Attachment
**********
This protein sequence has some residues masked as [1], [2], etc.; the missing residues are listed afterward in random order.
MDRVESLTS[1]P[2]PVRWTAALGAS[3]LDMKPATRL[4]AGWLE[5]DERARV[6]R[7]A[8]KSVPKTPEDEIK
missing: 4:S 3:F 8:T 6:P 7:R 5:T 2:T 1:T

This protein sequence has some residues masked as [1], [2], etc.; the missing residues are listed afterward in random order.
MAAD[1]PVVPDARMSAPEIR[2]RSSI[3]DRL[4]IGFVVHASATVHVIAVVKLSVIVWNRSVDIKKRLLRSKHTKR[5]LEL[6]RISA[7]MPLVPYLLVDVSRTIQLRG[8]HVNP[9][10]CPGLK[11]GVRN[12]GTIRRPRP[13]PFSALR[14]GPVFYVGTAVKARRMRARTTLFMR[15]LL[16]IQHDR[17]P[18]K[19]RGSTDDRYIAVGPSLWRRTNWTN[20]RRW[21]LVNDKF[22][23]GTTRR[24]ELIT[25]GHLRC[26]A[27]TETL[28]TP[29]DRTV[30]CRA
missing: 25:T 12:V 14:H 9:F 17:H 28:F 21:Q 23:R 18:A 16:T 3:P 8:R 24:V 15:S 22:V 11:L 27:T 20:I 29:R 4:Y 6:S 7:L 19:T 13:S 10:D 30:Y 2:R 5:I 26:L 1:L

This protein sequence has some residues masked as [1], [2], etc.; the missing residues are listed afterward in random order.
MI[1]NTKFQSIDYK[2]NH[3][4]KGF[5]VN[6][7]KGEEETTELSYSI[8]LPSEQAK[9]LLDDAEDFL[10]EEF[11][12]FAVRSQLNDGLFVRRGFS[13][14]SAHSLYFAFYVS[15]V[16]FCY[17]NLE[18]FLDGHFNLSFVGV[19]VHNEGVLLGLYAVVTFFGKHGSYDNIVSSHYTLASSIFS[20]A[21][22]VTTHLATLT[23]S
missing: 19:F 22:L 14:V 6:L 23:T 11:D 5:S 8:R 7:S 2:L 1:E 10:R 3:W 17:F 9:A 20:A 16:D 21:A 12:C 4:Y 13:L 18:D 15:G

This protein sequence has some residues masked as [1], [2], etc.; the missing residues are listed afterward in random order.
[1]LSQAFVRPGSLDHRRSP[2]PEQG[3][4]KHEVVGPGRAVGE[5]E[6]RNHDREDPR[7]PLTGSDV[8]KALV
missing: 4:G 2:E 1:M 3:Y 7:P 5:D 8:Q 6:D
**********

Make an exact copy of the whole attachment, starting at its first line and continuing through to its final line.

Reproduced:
This protein sequence has some residues masked as [1], [2], etc.; the missing residues are listed afterward in random order.
MDRVESLTS[1]P[2]PVRWTAALGAS[3]LDMKPATRL[4]AGWLE[5]DERARV[6]R[7]A[8]KSVPKTPEDEIK
missing: 4:S 3:F 8:T 6:P 7:R 5:T 2:T 1:T

This protein sequence has some residues masked as [1], [2], etc.; the missing residues are listed afterward in random order.
MAAD[1]PVVPDARMSAPEIR[2]RSSI[3]DRL[4]IGFVVHASATVHVIAVVKLSVIVWNRSVDIKKRLLRSKHTKR[5]LEL[6]RISA[7]MPLVPYLLVDVSRTIQLRG[8]HVNP[9][10]CPGLK[11]GVRN[12]GTIRRPRP[13]PFSALR[14]GPVFYVGTAVKARRMRARTTLFMR[15]LL[16]IQHDR[17]P[18]K[19]RGSTDDRYIAVGPSLWRRTNWTN[20]RRW[21]LVNDKF[22][23]GTTRR[24]ELIT[25]GHLRC[26]A[27]TETL[28]TP[29]DRTV[30]CRA
missing: 25:T 12:V 14:H 9:F 17:H 28:F 21:Q 23:R 18:A 16:T 3:P 8:R 24:V 15:S 22:V 11:L 27:T 20:I 29:R 4:Y 6:S 7:L 19:T 13:S 10:D 30:Y 2:R 5:I 26:L 1:L

This protein sequence has some residues masked as [1], [2], etc.; the missing residues are listed afterward in random order.
MI[1]NTKFQSIDYK[2]NH[3][4]KGF[5]VN[6][7]KGEEETTELSYSI[8]LPSEQAK[9]LLDDAEDFL[10]EEF[11][12]FAVRSQLNDGLFVRRGFS[13][14]SAHSLYFAFYVS[15]V[16]FCY[17]NLE[18]FLDGHFNLSFVGV[19]VHNEGVLLGLYAVVTFFGKHGSYDNIVSSHYTLASSIFS[20]A[21][22]VTTHLATLT[23]S
missing: 19:F 22:L 14:V 6:L 23:T 11:D 5:S 8:R 7:S 2:L 1:E 10:R 3:W 17:F 9:A 20:A 16:D 21:A 12:C 4:Y 13:L 18:D 15:G

This protein sequence has some residues masked as [1], [2], etc.; the missing residues are listed afterward in random order.
[1]LSQAFVRPGSLDHRRSP[2]PEQG[3][4]KHEVVGPGRAVGE[5]E[6]RNHDREDPR[7]PLTGSDV[8]KALV
missing: 4:G 2:E 1:M 3:Y 7:P 5:D 8:Q 6:D